My trim crew works on lots of custom homes, installing base, casings and crown made of various hardwoods. Doing this kind of work has made it clear that pneumatically driven nails are greatly influenced by the grain pattern in the wood, which can lead to problems. For example, when nailing a casing to a door jamb, the nail may encounter a grain pattern that causes the nail to curve out the side of the casing as the nail follows the path of least resistance. Ouch!
There are few things worse than working carefully with a beautiful piece of cherry or oak, and then having a big chunk of it blow out the side. And your friend, the wondrous nail gun, suddenly becomes your most hated enemy. What do you do?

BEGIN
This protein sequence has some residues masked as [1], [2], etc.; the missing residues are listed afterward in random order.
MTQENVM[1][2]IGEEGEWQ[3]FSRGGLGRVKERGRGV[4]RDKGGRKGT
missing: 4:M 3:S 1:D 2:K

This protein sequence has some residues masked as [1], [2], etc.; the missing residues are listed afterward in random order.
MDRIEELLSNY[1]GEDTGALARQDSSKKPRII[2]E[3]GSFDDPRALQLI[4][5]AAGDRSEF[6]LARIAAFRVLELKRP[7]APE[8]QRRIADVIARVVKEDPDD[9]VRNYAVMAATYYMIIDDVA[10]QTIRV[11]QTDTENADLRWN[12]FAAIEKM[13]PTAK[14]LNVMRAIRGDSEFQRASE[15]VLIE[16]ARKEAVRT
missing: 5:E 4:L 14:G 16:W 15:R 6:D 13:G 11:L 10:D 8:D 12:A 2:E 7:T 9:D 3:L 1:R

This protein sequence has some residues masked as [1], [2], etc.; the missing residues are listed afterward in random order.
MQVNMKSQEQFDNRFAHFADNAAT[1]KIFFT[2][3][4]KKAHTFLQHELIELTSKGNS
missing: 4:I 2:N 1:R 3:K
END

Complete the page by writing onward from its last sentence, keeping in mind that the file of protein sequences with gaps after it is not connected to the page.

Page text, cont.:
If you look closely, you will notice that every finish nail, or pin, has a chisel point at the tip. This point allows the nail to cut through the wood more easily. If the flat part of the tip is parallel to the grain, the chisel tip will guide the nail wherever the grain leads it. Sometimes, that will be out the face of your material. We call these nails shiners.
If you position the flat point of the nail perpendicular to the grain of your material, the chisel point will cut the grain. This will prevent the nail from following the grain, and even if it does hit a dense area, the nail will curve up or down, not out the side.
By the way, not all pneumatic nails align in the same manner. Check whether they are parallel with the length of the nailer or perpendicular to it before you start driving nails.
David J. Barbaree, Longmont, CO